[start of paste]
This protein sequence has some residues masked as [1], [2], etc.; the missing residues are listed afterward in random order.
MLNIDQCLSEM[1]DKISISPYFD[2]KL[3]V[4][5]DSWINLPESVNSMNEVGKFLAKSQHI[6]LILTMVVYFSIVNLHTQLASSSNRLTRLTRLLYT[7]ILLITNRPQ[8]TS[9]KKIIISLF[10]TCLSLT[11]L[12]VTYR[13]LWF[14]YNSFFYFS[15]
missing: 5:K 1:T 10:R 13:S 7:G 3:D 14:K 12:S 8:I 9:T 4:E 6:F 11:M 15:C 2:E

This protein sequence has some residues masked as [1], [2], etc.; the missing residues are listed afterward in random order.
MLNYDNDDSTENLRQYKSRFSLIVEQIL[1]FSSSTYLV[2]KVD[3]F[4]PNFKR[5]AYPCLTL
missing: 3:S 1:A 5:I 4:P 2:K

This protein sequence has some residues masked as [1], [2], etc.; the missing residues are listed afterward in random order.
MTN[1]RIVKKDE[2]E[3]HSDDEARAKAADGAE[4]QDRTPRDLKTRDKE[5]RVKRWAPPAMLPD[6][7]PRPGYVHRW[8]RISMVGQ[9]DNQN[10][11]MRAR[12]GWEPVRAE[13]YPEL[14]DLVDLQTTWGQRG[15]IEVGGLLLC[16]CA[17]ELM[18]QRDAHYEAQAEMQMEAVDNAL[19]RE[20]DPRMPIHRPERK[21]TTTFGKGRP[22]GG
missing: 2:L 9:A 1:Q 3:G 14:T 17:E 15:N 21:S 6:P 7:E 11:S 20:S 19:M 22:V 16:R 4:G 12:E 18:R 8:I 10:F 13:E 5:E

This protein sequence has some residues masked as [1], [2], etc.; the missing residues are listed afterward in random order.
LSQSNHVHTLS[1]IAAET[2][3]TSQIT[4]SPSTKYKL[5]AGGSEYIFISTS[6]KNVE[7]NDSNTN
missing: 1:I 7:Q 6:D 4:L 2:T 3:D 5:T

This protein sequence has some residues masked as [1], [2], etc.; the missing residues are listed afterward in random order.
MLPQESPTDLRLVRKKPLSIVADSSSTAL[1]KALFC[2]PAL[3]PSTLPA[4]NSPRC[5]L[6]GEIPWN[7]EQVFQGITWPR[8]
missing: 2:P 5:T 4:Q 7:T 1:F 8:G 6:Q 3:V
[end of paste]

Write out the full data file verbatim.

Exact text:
This protein sequence has some residues masked as [1], [2], etc.; the missing residues are listed afterward in random order.
MLNIDQCLSEM[1]DKISISPYFD[2]KL[3]V[4][5]DSWINLPESVNSMNEVGKFLAKSQHI[6]LILTMVVYFSIVNLHTQLASSSNRLTRLTRLLYT[7]ILLITNRPQ[8]TS[9]KKIIISLF[10]TCLSLT[11]L[12]VTYR[13]LWF[14]YNSFFYFS[15]
missing: 5:K 1:T 10:R 13:S 7:G 3:D 14:K 12:S 8:I 9:T 4:E 6:F 11:M 15:C 2:E

This protein sequence has some residues masked as [1], [2], etc.; the missing residues are listed afterward in random order.
MLNYDNDDSTENLRQYKSRFSLIVEQIL[1]FSSSTYLV[2]KVD[3]F[4]PNFKR[5]AYPCLTL
missing: 3:S 1:A 5:I 4:P 2:K

This protein sequence has some residues masked as [1], [2], etc.; the missing residues are listed afterward in random order.
MTN[1]RIVKKDE[2]E[3]HSDDEARAKAADGAE[4]QDRTPRDLKTRDKE[5]RVKRWAPPAMLPD[6][7]PRPGYVHRW[8]RISMVGQ[9]DNQN[10][11]MRAR[12]GWEPVRAE[13]YPEL[14]DLVDLQTTWGQRG[15]IEVGGLLLC[16]CA[17]ELM[18]QRDAHYEAQAEMQMEAVDNAL[19]RE[20]DPRMPIHRPERK[21]TTTFGKGRP[22]GG
missing: 2:L 9:A 1:Q 3:G 14:T 17:E 15:N 21:S 6:P 7:E 11:S 20:S 19:M 22:V 16:R 4:G 12:E 18:R 8:I 10:F 13:E 5:E

This protein sequence has some residues masked as [1], [2], etc.; the missing residues are listed afterward in random order.
LSQSNHVHTLS[1]IAAET[2][3]TSQIT[4]SPSTKYKL[5]AGGSEYIFISTS[6]KNVE[7]NDSNTN
missing: 1:I 7:Q 6:D 4:L 2:T 3:D 5:T

This protein sequence has some residues masked as [1], [2], etc.; the missing residues are listed afterward in random order.
MLPQESPTDLRLVRKKPLSIVADSSSTAL[1]KALFC[2]PAL[3]PSTLPA[4]NSPRC[5]L[6]GEIPWN[7]EQVFQGITWPR[8]
missing: 2:P 5:T 4:Q 7:T 1:F 8:G 6:Q 3:V